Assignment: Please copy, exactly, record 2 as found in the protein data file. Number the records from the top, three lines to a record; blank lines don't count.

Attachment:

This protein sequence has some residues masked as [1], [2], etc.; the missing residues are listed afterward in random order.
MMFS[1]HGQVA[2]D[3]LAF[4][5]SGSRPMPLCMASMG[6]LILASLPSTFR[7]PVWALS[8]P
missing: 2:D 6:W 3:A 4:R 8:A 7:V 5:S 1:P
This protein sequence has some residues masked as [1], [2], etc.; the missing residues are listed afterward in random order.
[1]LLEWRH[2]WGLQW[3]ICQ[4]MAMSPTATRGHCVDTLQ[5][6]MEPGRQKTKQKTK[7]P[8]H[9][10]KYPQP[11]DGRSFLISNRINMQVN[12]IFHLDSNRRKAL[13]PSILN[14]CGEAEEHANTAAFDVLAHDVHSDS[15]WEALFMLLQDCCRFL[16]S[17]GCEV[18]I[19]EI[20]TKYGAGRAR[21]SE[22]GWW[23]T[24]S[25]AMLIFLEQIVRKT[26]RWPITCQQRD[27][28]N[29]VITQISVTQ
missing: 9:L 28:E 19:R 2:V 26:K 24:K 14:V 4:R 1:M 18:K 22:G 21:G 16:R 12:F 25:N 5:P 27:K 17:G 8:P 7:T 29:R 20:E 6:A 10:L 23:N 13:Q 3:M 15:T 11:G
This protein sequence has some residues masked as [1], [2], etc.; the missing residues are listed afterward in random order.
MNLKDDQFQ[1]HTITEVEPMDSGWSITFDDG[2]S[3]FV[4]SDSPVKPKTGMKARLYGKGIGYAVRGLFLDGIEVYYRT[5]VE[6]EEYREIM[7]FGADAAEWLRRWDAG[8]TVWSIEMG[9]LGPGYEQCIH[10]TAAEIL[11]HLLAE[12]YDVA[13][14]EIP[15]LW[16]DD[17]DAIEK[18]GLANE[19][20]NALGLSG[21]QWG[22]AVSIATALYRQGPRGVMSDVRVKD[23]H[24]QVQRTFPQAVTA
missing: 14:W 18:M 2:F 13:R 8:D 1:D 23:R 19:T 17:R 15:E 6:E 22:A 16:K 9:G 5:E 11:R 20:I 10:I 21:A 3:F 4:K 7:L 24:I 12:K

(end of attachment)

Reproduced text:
This protein sequence has some residues masked as [1], [2], etc.; the missing residues are listed afterward in random order.
[1]LLEWRH[2]WGLQW[3]ICQ[4]MAMSPTATRGHCVDTLQ[5][6]MEPGRQKTKQKTK[7]P[8]H[9][10]KYPQP[11]DGRSFLISNRINMQVN[12]IFHLDSNRRKAL[13]PSILN[14]CGEAEEHANTAAFDVLAHDVHSDS[15]WEALFMLLQDCCRFL[16]S[17]GCEV[18]I[19]EI[20]TKYGAGRAR[21]SE[22]GWW[23]T[24]S[25]AMLIFLEQIVRKT[26]RWPITCQQRD[27][28]N[29]VITQISVTQ
missing: 9:L 28:E 19:R 2:V 26:K 24:K 14:V 4:R 1:M 18:K 22:G 21:G 16:R 12:F 25:N 5:P 27:K 17:G 8:P 7:T 29:R 20:E 6:A 10:L 23:N 13:Q 3:M 15:T 11:G